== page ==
1. GET THE MATH RIGHT!:  If there’s one mistake which kills marketing projects way over and above all others it’s this one.   In fact, I’m going to coin a new quote right here and now “the stronger the dream, the weaker your math ability”. I’ve seen hundreds of coaching students, Glenn Club members, clients, friends, and peers plunge straight on to their “deaths” all the while completely convinced their dream MUST catch on.  Really… ask yourself how much (specifically) you’re planning to make when the business model is mature, estimate your cost per visitor, cost per lead, cost per sale, refund rate, customer service costs, chargebacks, lifetime customer value, available traffic, etc. and put it all in a big spreadsheet.  Do it NOW while you’re thinking about it, before your dreaming brain takes over and tells you “I think it’s gonna be OK because you’re such a great marketer”, or because the product idea is so cool, or because nobody else is doing it.  If you don’t have math on your side, you don’t have ANYTHING.
  2. DON’T ASSUME YOU CAN TRANSFER A JOINT VENTURE MARKETING SUCCESS INTO PAID ADVERTISING CHANNELS:   Joint Ventures carry two very, very powerful advantages which disappear when you move to paid traffic (1) the endorsement of someone with a relationship with their list and (2) the relative absence of competition at the moment of contact (in contrast to PPC, for example, when there are 20 other vendors on the page competing for your prospect’s attention).   Most successful JV projects I’ve seen were limited to JV traffic (and possibly SEO).   On the other hand, you CAN and usually should pursue joint ventures in the opposite direction… if something is profitable in paid media, there’s probably a lot of money on the table to be picked up by working with your competitors.
  3. DO RESOURCE PLANNING BEFORE YOU LAUNCH:   You’ve probably heard me say this before… In internet marketing, “the name of the game is staying in the game until you win the game”.  Most people crap out of the game not so much because they can’t manage Google, or don’t know how to advertise, or have a bad product, or aren’t making any sales… most people crap out of the game too soon because they run out of resources.  What resources?  (a) Money; (b) Time; (c) Passion for the Project; (d) Moral Support.   (In the How To Choose Profitable Markets system Terry and I spent quite some time making the point that your very market choice should be determined by your resources, and provide a spreadsheet/blueprint to help)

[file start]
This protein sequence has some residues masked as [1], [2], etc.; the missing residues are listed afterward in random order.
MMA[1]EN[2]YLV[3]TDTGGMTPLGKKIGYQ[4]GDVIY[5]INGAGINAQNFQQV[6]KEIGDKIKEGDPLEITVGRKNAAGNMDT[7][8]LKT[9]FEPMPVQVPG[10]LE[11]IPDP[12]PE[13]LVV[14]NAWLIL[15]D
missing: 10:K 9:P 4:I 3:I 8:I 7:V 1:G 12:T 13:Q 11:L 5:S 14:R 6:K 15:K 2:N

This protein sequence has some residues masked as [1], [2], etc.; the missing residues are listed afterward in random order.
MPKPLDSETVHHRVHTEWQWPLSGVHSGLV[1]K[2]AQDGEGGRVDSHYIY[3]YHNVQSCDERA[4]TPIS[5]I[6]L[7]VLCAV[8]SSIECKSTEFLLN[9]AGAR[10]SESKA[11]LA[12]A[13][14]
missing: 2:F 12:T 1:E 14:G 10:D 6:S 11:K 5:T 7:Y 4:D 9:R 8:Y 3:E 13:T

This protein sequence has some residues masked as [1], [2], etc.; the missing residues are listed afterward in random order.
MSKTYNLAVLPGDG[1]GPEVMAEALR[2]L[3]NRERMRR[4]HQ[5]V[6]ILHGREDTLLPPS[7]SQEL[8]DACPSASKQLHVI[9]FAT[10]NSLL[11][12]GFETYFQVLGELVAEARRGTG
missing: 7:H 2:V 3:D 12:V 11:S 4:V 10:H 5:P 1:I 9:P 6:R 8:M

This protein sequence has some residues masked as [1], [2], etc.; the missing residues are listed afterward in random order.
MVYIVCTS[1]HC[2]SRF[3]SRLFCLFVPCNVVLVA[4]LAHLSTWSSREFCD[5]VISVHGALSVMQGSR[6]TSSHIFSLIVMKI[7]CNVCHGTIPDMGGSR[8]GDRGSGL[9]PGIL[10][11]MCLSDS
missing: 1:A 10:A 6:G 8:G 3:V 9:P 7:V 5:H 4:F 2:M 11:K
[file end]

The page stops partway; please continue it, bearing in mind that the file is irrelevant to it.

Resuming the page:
4. DO YOUR FRICKING RESEARCH:  Most of you know I used to get paid between $100,000 and $500,000 to do marketing research for large companies.  What you don’t know is that the way the internet has evolved, there are now literally dozens of ways to get the same information for free.   Someone could make a business out of just compiling consumer language from the buyer reviews on Amazon.com alone… it’s absolutely amazing!  There’s absolutely no reason to play blind archery anymore.
  5. SELL RESULTS, NOT PROCEDURES:   (Thanks to Perry Marshall for this one).  For example, my wife’s been developing a web-video infomercial service for entrepreneurs.  She really is among the best in the world at her craft… but the problem is, people don’t want infomercials, they want CUSTOMERS.   So I’m helping her develop a model where the client simply covers her costs of production (usually just a few thousand dollars), and then they pay for phone calls and sales instead.

Now, no one’s invulnerable to the allure of the mountain top.

We all trudge ahead on our journeys despite the warnings and clear signs on the road.

Dreams are the stuff of life.. they make us human…

And nobody’s more prone to them than I, as evidenced by my lovely bug-meat story.

But above are the 5 most important warnings I want engraved on my tombstone for all the entrepreneurs that ever come visit me OK?

Onwards and Upwards,

Dr. Bugmeat 🙂